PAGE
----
The findings, which appear in today's Journal of the American Medical Association Internal Medicine, show that for many, the benefits of taking diabetes medications are so small that they are outweighed by the minor hassles and risks.
These findings suggest that, contrary to current guidelines for type 2 diabetes that recommend intensifying treatment until a person's blood sugar level reaches a certain goal, the overall benefit of taking a new medicine depends less on blood sugar and more on the hassles, safety and side effects of taking the treatment.
"If you're a patient with fairly low complication risks, but are experiencing symptoms from low blood sugar, gaining weight or find frequent insulin shots to be disruptive to your daily life, then the drugs are doing more harm than good. Prescribing medicine isn't just about reducing risks of complications, but also about helping patients improve their quality of life."
Vijan notes that for many patients, once moderate levels of glucose control are achieved, there is little additional benefit to intensive blood sugar treatment, but treatment costs, burdens and risks increase substantially. The study finds that the benefits of treatment decline with age and by age 75 the harms of most treatments are likely to outweigh any benefits.
The findings exclude the 15-20 percent of people with type 2 diabetes who have very high blood glucose levels (which are defined by what's called an A1c test ) and need more aggressive treatment to manage the disease.
Individualized treatment recommendations determined by patients estimated risk of diabetes complications - influenced by their age and degree of blood glucose elevation - and considering the side effects and amount of safety data of the medication being considered, is a much better approach than focusing solely on glucose goals, the researchers argue.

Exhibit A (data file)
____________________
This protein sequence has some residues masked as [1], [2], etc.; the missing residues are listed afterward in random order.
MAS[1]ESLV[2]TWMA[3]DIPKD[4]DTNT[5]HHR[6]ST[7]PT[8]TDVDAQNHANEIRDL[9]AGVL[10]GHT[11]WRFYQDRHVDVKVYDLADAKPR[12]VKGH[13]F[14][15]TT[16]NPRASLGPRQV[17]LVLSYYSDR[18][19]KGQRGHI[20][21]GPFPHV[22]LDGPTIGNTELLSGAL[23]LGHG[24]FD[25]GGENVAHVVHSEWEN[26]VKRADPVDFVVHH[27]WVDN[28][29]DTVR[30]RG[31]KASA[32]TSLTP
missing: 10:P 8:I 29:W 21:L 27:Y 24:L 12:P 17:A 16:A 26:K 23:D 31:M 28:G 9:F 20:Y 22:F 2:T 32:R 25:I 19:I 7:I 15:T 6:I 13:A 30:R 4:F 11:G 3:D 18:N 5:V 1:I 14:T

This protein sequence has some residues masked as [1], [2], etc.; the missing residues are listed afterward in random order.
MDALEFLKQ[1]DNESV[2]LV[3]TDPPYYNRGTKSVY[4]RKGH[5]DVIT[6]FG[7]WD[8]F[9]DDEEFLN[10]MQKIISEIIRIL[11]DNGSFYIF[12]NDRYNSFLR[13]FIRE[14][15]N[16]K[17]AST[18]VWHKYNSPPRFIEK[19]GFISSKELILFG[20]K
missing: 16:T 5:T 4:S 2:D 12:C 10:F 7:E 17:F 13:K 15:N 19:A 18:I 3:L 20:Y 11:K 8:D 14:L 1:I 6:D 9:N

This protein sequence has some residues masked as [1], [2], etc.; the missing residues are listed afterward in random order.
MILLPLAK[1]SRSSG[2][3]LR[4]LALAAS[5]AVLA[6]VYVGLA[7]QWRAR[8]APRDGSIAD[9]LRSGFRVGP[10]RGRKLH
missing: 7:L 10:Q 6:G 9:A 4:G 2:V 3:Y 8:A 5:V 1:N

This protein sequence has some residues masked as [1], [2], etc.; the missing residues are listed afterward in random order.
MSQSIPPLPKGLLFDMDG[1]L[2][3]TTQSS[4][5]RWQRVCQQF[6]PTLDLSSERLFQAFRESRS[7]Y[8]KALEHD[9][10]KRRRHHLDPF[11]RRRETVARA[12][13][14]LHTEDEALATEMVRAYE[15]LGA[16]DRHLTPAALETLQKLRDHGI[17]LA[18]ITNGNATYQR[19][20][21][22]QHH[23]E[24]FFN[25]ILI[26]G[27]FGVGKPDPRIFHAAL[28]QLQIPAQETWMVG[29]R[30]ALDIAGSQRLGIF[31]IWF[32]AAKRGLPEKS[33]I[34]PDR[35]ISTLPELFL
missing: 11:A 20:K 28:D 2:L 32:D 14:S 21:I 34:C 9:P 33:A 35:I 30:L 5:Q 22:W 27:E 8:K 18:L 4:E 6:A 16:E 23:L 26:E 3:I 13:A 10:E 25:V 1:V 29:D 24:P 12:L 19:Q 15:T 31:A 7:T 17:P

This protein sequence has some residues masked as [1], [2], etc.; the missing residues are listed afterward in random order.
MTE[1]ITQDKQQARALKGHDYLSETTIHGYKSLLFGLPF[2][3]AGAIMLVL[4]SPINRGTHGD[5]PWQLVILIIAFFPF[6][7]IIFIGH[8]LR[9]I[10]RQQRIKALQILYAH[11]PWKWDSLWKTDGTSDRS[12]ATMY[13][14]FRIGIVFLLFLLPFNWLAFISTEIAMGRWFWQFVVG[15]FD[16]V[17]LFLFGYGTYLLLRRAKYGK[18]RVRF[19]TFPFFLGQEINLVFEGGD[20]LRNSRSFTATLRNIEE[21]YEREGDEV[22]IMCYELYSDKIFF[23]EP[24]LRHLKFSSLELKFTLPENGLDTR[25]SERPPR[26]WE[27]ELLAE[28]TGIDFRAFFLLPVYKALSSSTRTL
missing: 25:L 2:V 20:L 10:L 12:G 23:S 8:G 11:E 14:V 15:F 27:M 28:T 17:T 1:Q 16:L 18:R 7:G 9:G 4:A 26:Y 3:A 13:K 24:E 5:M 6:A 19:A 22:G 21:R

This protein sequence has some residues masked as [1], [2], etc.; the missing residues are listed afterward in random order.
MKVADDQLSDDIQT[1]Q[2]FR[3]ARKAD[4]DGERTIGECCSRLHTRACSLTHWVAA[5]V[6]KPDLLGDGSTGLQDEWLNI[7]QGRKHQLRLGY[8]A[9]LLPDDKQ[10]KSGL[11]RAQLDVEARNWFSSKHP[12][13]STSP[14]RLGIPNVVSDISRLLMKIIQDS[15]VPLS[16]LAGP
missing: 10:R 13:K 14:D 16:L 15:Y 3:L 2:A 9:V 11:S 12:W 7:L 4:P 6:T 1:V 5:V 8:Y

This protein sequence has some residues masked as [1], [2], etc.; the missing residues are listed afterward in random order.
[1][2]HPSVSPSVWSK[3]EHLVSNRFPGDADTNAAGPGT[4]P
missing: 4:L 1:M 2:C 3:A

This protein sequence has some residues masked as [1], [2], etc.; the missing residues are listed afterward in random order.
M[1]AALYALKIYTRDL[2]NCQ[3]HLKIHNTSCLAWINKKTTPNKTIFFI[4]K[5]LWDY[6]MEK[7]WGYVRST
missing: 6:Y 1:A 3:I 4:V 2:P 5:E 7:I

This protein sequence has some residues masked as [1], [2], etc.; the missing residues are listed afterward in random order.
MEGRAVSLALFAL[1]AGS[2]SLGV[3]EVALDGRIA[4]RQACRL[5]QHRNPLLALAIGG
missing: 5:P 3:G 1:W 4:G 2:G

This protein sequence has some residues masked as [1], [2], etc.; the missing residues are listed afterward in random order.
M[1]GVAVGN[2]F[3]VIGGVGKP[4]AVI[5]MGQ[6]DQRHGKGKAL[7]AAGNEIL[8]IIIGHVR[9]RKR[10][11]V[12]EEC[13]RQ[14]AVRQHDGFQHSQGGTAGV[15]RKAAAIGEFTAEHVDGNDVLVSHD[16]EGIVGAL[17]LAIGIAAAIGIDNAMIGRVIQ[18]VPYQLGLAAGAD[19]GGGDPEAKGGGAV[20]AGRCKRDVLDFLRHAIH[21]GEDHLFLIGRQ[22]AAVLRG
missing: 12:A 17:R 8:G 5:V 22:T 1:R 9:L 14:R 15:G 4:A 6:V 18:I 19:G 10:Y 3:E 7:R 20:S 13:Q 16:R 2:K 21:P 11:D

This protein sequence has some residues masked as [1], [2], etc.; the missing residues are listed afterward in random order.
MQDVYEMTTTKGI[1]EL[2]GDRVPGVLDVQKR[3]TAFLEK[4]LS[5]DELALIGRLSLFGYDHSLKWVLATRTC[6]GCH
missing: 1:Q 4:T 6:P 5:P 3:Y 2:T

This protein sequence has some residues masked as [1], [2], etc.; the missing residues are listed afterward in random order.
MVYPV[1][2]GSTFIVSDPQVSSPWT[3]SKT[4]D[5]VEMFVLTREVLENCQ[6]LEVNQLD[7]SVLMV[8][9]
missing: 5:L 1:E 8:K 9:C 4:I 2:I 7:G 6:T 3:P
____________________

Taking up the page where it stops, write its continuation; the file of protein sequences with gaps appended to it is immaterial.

"Drugs that lower blood sugar levels are extremely beneficial in some patients but offer almost no benefit for others. These results have major implications for the millions of people who are currently being told that they need to increase medication in order to achieve their glucose goal," says senior author Rodney Hayward, M.D., professor of medicine in the U-M Medical School and senior research scientist at the Center for Clinical Management Research at the VA Ann Arbor Healthcare System.
"Current quality measures do not allow doctors and patients to make good decisions for each patient because they emphasize reaching targets instead of thinking of the risks and benefits of starting new medications based on individual circumstances and preferences."
The study is the latest to challenge "treat-to-target" guidelines in medicine. Research concluding that risks outweighed benefits of drugs intended to achieve specific blood pressure goals in some patients prompted a significant change in hypertension guidelines last year and similar recommendations were implemented for lipid-lowering therapy.
Both Vijan and Hayward are members of the Institute for Healthcare Policy and Innovation.
Additional Authors: Jeremy Sussman, M.D., M.Sc., assistant professor of internal medicine in the Division of General Medicine at the U-M Medical School and research scientist at the Center for Clinical Management Research at the VA Ann Arbor Healthcare System; John S. Yudkin, M.D
Department of Medicine, University College London, London, England.
Funding: Department of Veterans Affairs HSR&D (IIR 06-253) and Quality Enhancement Research Initiative (QUERI DIB 98-001), and the Michigan Center for Diabetes Translational Research (NIDDK of The National Institutes of Health [P60 DK-20572]).
Reference : "The effect of patients risks and preferences on health gains with glucose lowering in type 2 diabetes: Patient preferences and outcomes of glycemic control," JAMA Internal Medicine, June 30, 2014.
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